Bonsoir Sun 26-Jan-14 16:12:29

I'm sure the teaching/curriculum was inadequate! It wasn't your DD's fault.

wordfactory Sun 26-Jan-14 16:29:16

That's correct mummy.

No one is forced to do it. No certificate is awarded for it.

But it is a (reasonable-ish) measure of a rounded education. Certainly most independent schools insist that all pupils take an MFL. And many universities, Oxbridge included like to see it where possible. Not a pre requisite but a preference IYSWIM.

busymummy3 Sun 26-Jan-14 17:45:53

Thank you WordPerfect saved me checking her certificates then contacting the school to see if she should have had a separate Ebacc one. It is very confusing though especially if like me and DH who have no teaching /education background or contacts . What I do not understand is if there is no certificate , so nothing to show universities or employers what exactly is the point of it? Other than the obvious school performance measurement?

senua Sun 26-Jan-14 18:13:17

What I do not understand is if there is no certificate , so nothing to show universities or employers what exactly is the point of it? Other than the obvious school performance measurement?

shock It's called a rounded education.

MostWicked Sun 26-Jan-14 18:32:17

You can still have a rounded education without an MFL.

MostWicked Sun 26-Jan-14 18:35:32

I did French and German O'Levels
Complete, total and utter waste of time.
Passed both but wished I had taken other subjects, particularly for German, which I found a really hard slog.

senua Sun 26-Jan-14 18:43:14

I think that studying a foreign language gives you more insight into your native language. The native language is so instinctive that you don't think about it - it's only when you study the grammar of another language that you even realise that things like 'present pluperfect' even exist.

littlesquid Sun 26-Jan-14 18:46:24

My DD is at Oxford and has no MFL at GCSE.

She also has a couple of GCSEs in subjects that I've heard are substandard - Theatre Studies, ICT.

Bonsoir Sun 26-Jan-14 18:47:34

Studying MFL gives you more insight into your own language and, if you pursue the study of MFL (quite a long way), it can give you insight into your own culture and the prism in which you think. Which is absolutely fascinating.

Awks Sun 26-Jan-14 18:59:00

We've just done this - my dd chose Spanish because I bribed her with a tenner over Food Tech. is he amenable to being bribed do you think smile

wordfactory Sun 26-Jan-14 19:13:25

littlesquid to repeat.

An MFL is not a pre requisite for Oxbridge. No one said it was.

But it is a preference.

In my department (not MFL) an applicant without an MFL might well expect to explain why they didn't take an MFL at interview.

MostWicked Sun 26-Jan-14 20:31:10

Studying MFL gives you more insight into your own language and, if you pursue the study of MFL (quite a long way), it can give you insight into your own culture and the prism in which you think. Which is absolutely fascinating.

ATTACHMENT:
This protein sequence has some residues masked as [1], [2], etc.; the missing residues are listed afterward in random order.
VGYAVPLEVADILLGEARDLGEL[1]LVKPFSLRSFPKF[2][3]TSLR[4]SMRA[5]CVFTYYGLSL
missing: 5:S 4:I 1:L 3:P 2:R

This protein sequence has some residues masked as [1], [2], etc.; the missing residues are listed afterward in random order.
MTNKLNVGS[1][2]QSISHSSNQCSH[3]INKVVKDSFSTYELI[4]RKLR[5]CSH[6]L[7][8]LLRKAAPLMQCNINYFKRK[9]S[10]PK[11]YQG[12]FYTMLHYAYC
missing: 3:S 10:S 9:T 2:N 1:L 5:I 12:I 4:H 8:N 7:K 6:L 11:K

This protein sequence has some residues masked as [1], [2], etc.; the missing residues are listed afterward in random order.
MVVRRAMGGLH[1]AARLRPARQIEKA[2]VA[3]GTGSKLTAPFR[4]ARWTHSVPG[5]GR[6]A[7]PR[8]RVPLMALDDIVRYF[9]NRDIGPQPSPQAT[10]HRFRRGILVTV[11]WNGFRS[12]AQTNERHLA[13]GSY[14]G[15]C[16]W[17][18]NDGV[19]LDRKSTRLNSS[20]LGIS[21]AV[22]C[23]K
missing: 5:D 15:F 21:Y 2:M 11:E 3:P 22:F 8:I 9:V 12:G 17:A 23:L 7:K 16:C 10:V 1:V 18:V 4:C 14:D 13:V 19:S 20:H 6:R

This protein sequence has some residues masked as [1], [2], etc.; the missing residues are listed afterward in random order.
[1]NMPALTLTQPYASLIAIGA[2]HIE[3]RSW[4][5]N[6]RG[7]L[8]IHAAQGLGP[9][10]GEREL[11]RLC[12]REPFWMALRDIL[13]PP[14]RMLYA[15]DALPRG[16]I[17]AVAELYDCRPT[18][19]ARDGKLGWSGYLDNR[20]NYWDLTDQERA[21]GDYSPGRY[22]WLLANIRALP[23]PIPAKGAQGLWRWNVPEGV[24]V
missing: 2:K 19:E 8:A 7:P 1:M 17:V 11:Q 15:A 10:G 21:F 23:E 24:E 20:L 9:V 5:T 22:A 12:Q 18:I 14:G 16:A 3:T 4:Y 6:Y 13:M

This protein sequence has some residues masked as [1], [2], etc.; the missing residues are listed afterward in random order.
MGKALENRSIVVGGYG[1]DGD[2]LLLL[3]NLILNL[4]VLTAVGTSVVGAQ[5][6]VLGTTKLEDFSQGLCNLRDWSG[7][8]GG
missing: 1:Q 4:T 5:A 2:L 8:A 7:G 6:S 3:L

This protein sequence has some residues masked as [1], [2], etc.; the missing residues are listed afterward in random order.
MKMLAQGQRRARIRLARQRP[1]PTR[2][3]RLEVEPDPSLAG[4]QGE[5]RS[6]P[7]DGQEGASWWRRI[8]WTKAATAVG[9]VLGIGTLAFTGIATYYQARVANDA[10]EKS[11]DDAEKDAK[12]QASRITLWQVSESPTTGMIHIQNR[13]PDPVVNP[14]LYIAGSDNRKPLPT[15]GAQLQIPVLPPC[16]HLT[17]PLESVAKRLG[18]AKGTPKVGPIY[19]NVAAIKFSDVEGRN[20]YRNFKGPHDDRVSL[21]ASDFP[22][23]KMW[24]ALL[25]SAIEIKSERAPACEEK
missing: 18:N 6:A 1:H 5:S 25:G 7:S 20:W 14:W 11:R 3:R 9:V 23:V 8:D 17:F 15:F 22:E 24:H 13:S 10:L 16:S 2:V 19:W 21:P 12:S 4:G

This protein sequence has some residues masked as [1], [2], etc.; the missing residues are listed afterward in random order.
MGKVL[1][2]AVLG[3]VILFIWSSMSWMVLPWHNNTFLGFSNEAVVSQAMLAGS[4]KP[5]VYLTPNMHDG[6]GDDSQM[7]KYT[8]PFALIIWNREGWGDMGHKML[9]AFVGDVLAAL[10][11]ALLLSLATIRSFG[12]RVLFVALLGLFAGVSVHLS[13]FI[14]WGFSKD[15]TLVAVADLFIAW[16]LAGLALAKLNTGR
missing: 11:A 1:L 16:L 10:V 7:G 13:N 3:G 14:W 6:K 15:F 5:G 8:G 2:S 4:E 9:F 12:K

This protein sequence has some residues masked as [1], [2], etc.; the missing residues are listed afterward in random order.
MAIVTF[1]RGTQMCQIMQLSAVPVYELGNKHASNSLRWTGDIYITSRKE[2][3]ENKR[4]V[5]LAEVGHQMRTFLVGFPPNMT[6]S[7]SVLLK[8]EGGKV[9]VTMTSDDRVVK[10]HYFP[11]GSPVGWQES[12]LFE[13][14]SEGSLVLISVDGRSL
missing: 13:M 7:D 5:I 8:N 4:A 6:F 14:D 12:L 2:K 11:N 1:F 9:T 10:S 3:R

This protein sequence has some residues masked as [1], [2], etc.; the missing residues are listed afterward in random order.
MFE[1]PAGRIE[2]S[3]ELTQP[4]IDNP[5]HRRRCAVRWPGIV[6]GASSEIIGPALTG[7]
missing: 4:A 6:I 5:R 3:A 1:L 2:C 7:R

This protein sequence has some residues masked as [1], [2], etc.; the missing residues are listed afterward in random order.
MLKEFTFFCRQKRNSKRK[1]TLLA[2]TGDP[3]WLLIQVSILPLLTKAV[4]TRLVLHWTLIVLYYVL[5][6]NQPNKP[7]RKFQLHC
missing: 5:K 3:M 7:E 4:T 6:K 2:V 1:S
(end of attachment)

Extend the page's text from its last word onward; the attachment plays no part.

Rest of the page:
Which is wonderful if YOU find it fascinating, but I didn't and I never got that insight and I haven't got a clue what you are talking about with the culture and prism in which you think!
If you cannot bear MFLs, then you are far better off dropping them for something that suits you better.

When you choose your options, you need to consider how much you enjoy that subject. So often people chose the sensible option (pushed by parents and teachers), over the option they love. People end up at University, studying subjects that don't inspire them and end up in jobs they hate.

busymummy3 Mon 27-Jan-14 21:58:23

Senna I believe my Dd did have a ROUNDED education -
She achieved 12 GCSE's last summer- 9A*s and 3A's.
She also achieved Full marks for French and Spanish(300)
All I am trying to say is why is there a need for an EBACC - my Dd would have chosen subjects she studied anyway. And who gets to know that she has achieved it - can universities or employers not tell she has ad a rounded education from her GCSE Certificate ?

busymummy3 Mon 27-Jan-14 21:59:49

*had

busymummy3 Mon 27-Jan-14 22:02:48

Apologies for misspelling of your name senua .blush

senua Mon 27-Jan-14 22:43:11

A few years ago, languages were dropped from the list at KS4. Because it was no longer compulsory some schools did away with whole languages department.shock
Schools were measured on '5 GCSE' without really considering which GCSE, so pupils were steered towards easily-obtainable-but-a-bit-MickyMouse subjects.
Then the EBacc was invented and schools were measured on it. Suddenly, languages and more rigorous subjects are back in vogue, would you believe.hmm
You are lucky if you can say that your DD would have studied her subjects anyway - not everyone had that option a few years ago.

So if the question is "why is there a need for an EBacc" then the answer is "because organisations react to performance measurement"